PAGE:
When I read the scriptures the message I receive is not do wear this or do wear that, but do not become immodest in dress and forget in your heart the good God expects. In other words do not get so wrapt up in appropriate appearance that you forget the basic tenants of Gods love. When I see Christians fall into the same trap that many Muslims fall into I feel sad. You judge, make rules and quote scriptures to espouse why you are a better Christian than some girl (and it’s usually the girls the finger is pointed at not the shorts & shirt wearing guys) because she has chosen to wear a pair of jeans you deem too tight or shirt too revealing. When I choose my clothes I chose them for the task I am doing with honour to God. I wear shorts and singlets when gardening for ease of movement to tend Gods plants, I wear flowing but short dresses to parties to celebrate with ease by dance and movement the gift of music God has given to the artists and which I celebrate, I choose clothes that are loose and comfortable to church so I am not distracted from my prayer by being hot and uncomfortable and I choose a normal one piece swimsuit and lots of sunscreen so I can enjoy the arms of God around me and directly on my skin as I feel his embrace in the ocean he created. For those who judge me on what I wear and expect me to conform to your standards, it is you who are immodest, basking in the vanity and self righteousness that you think you are a better Christian than I, but through my freedom to choose my clothes I wear clothing appropriate to that expression and conversation with God, that he has sent me at that point in time. Do not shame me because you have chosen to judge others rather than allow God to embrace you. Perhaps if you set aside your immodest views of righteous Christianity you can fully embrace the moments God gives you dressed in the most appropriate way.

    • Hey Sanam. Thanks for your thoughts. Are you directing these thoughts to me, or to Christians who profess more legalistic views?

    • Barbie

      Yes, yes, YES!!!

      When it comes to the topic of modest dress, it often seems that the loudest, most strident voices come from those who seem to spend an inordinate amount of time thinking about OTHER’s clothing and bodies, instead of their own.

  33. Nicole

    So this leads me to something I’ve been pondering for the last year – because I’ve only just realized causation, and I’m nearing 40. I was sexually assaulted a few times throughout my school years on the bus. In middle school I became deeply depressed, and began to not only wear dark colors, but boy clothes. I STILL find male clothing more comfortable and suitable to my tastes than female clothing – for many reasons: comfort, fit, modesty, but also largely usefulness. Women’s clothing is made to fit tightly and I have sensory issues with that. It’s useless – much of it is damaging and deforming to your body. And as a woman married to a recovering porn addict, I’m very aware of how men think and want nothing to with it. Baggy carpenter jeans, and a baggy flannel shirt to my wrists suit me just fine. I despise makeup and usually wear a ponytail. Now, I believe these preferences developed from my experiences at a pivotal point in life, in response to those experiences. iS this denying of our culture’s appropriate female dress inappropriate (or even “immodest”) spiritually? Does it indicate I am denying the bodily creation I have been given by the Creator? The manner in which I dress is certainly not indicated for “respectable apparel” for a female in our culture….therefore is it, too, incorrect? It is certainly not the dress of someone seeking attention, but rather actively trying to prevent it. Does that make it incorrect? Interested in your thoughts, Luke, regardless of the tardiness since the authorship of this article.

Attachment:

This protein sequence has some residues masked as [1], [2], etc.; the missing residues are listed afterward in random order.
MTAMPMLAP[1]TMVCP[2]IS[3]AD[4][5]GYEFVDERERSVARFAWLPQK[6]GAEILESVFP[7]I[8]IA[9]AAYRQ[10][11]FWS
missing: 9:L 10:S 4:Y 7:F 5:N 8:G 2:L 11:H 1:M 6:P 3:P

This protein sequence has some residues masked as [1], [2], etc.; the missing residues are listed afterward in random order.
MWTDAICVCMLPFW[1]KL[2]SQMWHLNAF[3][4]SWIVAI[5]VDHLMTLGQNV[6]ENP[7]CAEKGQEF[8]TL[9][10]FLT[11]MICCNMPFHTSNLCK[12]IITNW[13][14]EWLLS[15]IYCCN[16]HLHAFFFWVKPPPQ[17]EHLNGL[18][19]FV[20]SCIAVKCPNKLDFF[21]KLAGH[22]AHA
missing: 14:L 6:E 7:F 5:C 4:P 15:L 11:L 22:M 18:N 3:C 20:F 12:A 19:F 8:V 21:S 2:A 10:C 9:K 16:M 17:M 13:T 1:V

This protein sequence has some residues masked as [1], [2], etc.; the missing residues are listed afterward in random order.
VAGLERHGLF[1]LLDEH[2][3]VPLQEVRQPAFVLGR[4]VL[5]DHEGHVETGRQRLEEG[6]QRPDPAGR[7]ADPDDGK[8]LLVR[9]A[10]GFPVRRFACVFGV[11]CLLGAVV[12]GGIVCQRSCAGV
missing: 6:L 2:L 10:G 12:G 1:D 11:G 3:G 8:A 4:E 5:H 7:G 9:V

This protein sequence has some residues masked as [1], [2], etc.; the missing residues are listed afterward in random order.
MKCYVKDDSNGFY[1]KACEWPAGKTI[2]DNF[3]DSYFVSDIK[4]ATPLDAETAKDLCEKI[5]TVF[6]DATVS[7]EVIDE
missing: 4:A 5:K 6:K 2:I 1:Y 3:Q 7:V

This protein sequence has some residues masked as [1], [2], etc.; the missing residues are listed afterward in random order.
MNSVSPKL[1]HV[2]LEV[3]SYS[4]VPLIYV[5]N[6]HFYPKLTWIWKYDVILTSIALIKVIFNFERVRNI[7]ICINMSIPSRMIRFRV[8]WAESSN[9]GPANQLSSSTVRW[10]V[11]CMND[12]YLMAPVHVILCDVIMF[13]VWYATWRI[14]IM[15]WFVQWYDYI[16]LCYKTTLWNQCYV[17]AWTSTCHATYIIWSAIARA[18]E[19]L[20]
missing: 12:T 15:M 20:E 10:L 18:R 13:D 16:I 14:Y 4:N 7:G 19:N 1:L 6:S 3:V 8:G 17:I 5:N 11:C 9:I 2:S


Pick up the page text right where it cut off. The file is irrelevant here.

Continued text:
• Interesting question, Nicole. Having not thought much about this, I can only offer you the thoughts that immediately hit me.

      1. Fashion today, especially in our culture, is endlessly diverse, so having a mere preference for the feel of clothing made for men isn’t necessarily a problem. Clothing styles for men and women merge and diverge in modern culture quite a bit. Of course, it is important to be culturally contextual as a Christian. For instance, when Paul was talking about hair length and head coverings to the Corinthians (1 Corinthians 11:2-16), he was addressing the problem of cross-dressing: men and women wearing their hair and head coverings in such a fashion that it communicated role and gender reversals. If you feel this is the direction you go with your clothing—trying to intentionally look like a man in our culture—then prayerfully consider making the necessary changes.